From a corporate tax perspective, if a company is keen to relocate business functions, it may consider negotiating a more attractive corporate tax incentive package with certain jurisdictions.

From a VAT perspective, if business functions relocate to other countries, whether within or outside of the EU, businesses will need to reassess their VAT registration statuses and obligations. This is to ensure proper VAT treatment for the selected jurisdiction(s) as well as to re-configure their in-house system requirements to fulfil VAT compliance requirements.

For intra-EU trades, businesses will also need to take into account the potential inability for UK distribution hubs to use cross-border trade VAT simplifications.

From a trade and customs perspective, obtaining the appropriate customs bonded facilities, trade licenses and bandings are also important considerations for ensuring continued global supply chain efficiencies.

Potential knock-on impact for inbound UK investments

The UK being a part of the EU has meant simplified VAT treatment for the cross-border movement of goods between the UK and other EU member states, rather than being treated as exports and imports, which have additional compliance requirements and affect businesses' cash flows. As such, it has been possible to set up distribution hubs in the UK for products originating from Asia that desire open access to the rest of Europe.

With the political and economic uncertainties surrounding Brexit, the UK is expected to take some time to negotiate its bilateral economic and trade agreements with various countries

With Brexit, Asian businesses looking to grow or expand into Europe may find the UK less attractive as a regional distribution hub. In addition, where companies provide B2C digital services and are VAT-registered through the UK, it will no longer be possible to use the simplified single VAT return scheme that covers all EU member states.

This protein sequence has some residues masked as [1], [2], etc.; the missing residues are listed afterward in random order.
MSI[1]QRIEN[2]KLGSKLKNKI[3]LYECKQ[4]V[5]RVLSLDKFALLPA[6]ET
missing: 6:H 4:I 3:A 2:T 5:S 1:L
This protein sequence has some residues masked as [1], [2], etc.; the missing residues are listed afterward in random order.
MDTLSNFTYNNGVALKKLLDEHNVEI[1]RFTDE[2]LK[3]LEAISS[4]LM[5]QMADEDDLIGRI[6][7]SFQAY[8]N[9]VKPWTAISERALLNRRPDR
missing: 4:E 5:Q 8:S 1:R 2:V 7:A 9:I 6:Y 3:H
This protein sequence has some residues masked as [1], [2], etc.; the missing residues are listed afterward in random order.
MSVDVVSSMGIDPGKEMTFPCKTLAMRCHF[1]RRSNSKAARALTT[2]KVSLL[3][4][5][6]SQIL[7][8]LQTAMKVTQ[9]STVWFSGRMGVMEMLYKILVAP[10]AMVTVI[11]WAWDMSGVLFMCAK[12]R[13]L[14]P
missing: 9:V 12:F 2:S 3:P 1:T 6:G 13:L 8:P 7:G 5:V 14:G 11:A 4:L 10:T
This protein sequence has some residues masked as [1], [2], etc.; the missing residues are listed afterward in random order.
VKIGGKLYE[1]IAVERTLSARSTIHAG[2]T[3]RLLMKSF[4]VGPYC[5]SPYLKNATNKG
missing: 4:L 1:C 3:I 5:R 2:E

Though this impact may not be significant at this point in time, it is anticipated that with future increased utilisation of this VAT scheme for online sales of goods, the downside of operating through the UK will be accentuated. For businesses continuing to operate in the UK after Brexit, the additional challenges will likely arise from changes to enterprise resource planning systems to set up new VAT and duty treatments and related compliance requirements.

The cross-border physical trade between the UK and the rest of EU member countries would be classified as imports and exports. This could lead to potentially increased duty outlays depending on the specific goods traded, as well as the VAT cash flow impacts, which can be significant as a result of the 20% UK VAT rate. All these will translate to higher landed costs for imported products and higher operating expenses for businesses choosing to continue operating and investing in the UK.

Be prepared

With the political and economic uncertainties surrounding Brexit, the UK is expected to take some time to negotiate its bilateral economic and trade agreements with various countries.

It is important for businesses to closely monitor the developments and be ready to provide inputs to the authorities negotiating the various agreements.

To be well prepared, every business should evaluate the potential impact and put in place an appropriate response plan.

With every twist and turn, businesses should brace themselves for more volatility.